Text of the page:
BetterPhoto Q&A
Category: New Questions

Photography Question 
Jeanine M. Bailey
BetterPhoto Member Since: 11/26/2007

Zoo Photography

I'm VERY new to the world of photography, and I'm having a blast learning from all the wonderful people on BP! We are heading to the Pittsburgh Zoo and Aquarium this week, and I was wondering if you all could share any tips and suggestions for taking pictures while I'm there. I am using a Canon Rebel XT with an EF 28-135 lens. I'm also planning on bringing my sister-in-law's 70-300 lens. Thanks so much!!

To love this question, log in above
8/18/2008 6:26:28 AM

Carlton Ward
BetterPhoto Member Since: 12/13/2005
Contact Carlton
Carlton's Gallery
  Hello Jeanine,
Take a tripod to the Zoo and use the 70-300 lens. Be patient to get some animated shots. When shooting through glass, keep the lens against the glass to prevent reflections.
In the aquarium, you will also be shooting through glass with low light so you may have to bump up your ISO to 800 or 1000 and shoot wide open (f/2.8 or f/4) to try to keep your shutter speed at 1/60s (when hand holding). You can brace yourself against the glass as well. I have gotten away with a monopod at the Seattle aquarium since they are easy to maneuver and don't take up space and then I can shoot at slower shutter speeds to get more DOF or lower my ISO setting.
Have fun - Carlton

To love this comment, log in above
8/18/2008 8:42:46 AM

W.    What Carlton says, Jeanine. Plus: always shoot with a hood!
(Need one? Get one here FREE:

Have fun!

To love this comment, log in above
8/18/2008 9:22:58 AM

Kristy A. Keene
BetterPhoto Member Since: 1/29/2006
  Hey Jeanine!
Of course, a tripod is a must. Also, if there is a lot of glass exhibits, you might want to invest in a rubber lens hood to hold against the glass. It does a wonderful job of eliminating the glare. Another important thing to remember is that zoos often don't provide a lot of shade, so going midday will produce harsh lighting in your photos. I would suggest going early morning or late evening. But, of course, the most important thing of all is to have fun and take TONS of photos!
Hope this helped you!

To love this comment, log in above
8/18/2008 9:23:48 AM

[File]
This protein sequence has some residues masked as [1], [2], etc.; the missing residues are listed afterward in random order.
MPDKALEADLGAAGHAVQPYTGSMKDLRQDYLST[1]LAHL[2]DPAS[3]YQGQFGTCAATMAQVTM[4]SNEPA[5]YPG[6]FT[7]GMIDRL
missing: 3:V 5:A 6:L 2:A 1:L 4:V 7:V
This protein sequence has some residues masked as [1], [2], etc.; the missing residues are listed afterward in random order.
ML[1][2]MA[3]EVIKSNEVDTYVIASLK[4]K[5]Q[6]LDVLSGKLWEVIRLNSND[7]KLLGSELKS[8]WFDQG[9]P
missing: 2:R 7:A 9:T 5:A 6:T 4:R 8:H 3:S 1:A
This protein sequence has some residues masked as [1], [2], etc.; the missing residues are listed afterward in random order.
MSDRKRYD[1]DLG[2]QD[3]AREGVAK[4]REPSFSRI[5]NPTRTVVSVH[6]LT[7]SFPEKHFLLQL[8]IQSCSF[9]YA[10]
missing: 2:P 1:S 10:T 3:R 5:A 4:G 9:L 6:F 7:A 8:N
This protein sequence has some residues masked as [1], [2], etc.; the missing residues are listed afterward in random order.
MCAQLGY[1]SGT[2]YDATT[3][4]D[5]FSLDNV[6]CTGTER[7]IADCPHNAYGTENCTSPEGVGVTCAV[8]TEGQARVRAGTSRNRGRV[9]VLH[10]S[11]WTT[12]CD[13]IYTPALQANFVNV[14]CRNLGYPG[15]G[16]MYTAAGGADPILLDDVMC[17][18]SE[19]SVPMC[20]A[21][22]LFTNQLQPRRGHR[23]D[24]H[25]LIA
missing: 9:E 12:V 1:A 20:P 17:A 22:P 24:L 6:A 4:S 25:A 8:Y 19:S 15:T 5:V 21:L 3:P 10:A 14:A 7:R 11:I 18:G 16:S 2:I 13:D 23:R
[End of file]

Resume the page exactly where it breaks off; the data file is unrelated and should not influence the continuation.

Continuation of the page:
Jeanine M. Bailey
BetterPhoto Member Since: 11/26/2007
  Thank you all very much!!

To love this comment, log in above
8/18/2008 4:37:55 PM


BetterPhoto Member
  Photography is not a world, its an Island. Here its like survivor, GOOD LUCK!!

To love this comment, log in above
8/19/2008 2:39:43 AM

Robert Brosnan
BetterPhoto Member Since: 10/17/2003
  Hi Jeanine,
You should call the zoo and see if tripods are allowed. Some zoos have a policy of no tripods without their permission. Our local area zoo does not allow tripods during a regular visit. Perhaps you might get away using a monopod.

To love this comment, log in above
8/19/2008 5:11:01 AM

Mary Beth Aiello
BetterPhoto Member Since: 12/19/2006
Contact Mary Beth
Mary Beth's Gallery
  Jeanine --

I've been to the Pittsburgh Zoo several times, and you can bring a tripod. You also need a long lens, as suggested. And bring your fastest lens too. The facility housing monkeys, orangatans, baboons is quite dark, so you'll need the tripod and fast lens. Also be patient, and you'll get some terrific shots. Be sure, too, to check out the penguins and seals. Cute. Happy shooting, Jeanine.

To love this comment, log in above
8/19/2008 6:18:44 AM

David Miranda
BetterPhoto Member Since: 5/1/2006
  While your're at it, head over to the Pittsburgh Aviary. You'll be up close and personal with some rarely seen birds. To repeat, use a tripod. Be concious of back grounds also. If the Spectacled Owls cooperate you can catch them snacking on mice. It's a great place to get some tight shots of many birds including a snowy Owl and Bald Eagle. Wide open is the way to go due to the distance between bird and BG.

To love this comment, log in above
8/19/2008 9:48:10 AM

Bunny Snow
BetterPhoto Member Since: 11/16/2004
Contact Bunny
Bunny's Gallery
  While a polarizer filter will also help reduce the glare and add saturation, low light makes its use impossible due to losing two stops.

My lens wasn't particularly fast with this capture at the New England Aquarium in Boston. Because the exhibit was already incredibly dark, I did not use a polarizer. But, I had a tripod which I turned into a monopod because of the crowds and moved next to a wall to help brace the tripod turned "monopod."

To love this comment, log in above
8/20/2008 5:35:00 AM

eric brown   i have been to this zoo its a nice place my suggestion is to double back I got a great tiger shot the third time I walked around their little path an if you have kids with you I got a great shot of a child's reflection in the glass of the wave pool ( wave crashing from a bove looked awsome) unfortnetly its a kid I dont know would be alot cooler if it was some one I knew thats my 2 cents worth have a great time

To love this comment, log in above
8/21/2008 8:00:37 AM

Log in to respond or ask your own question.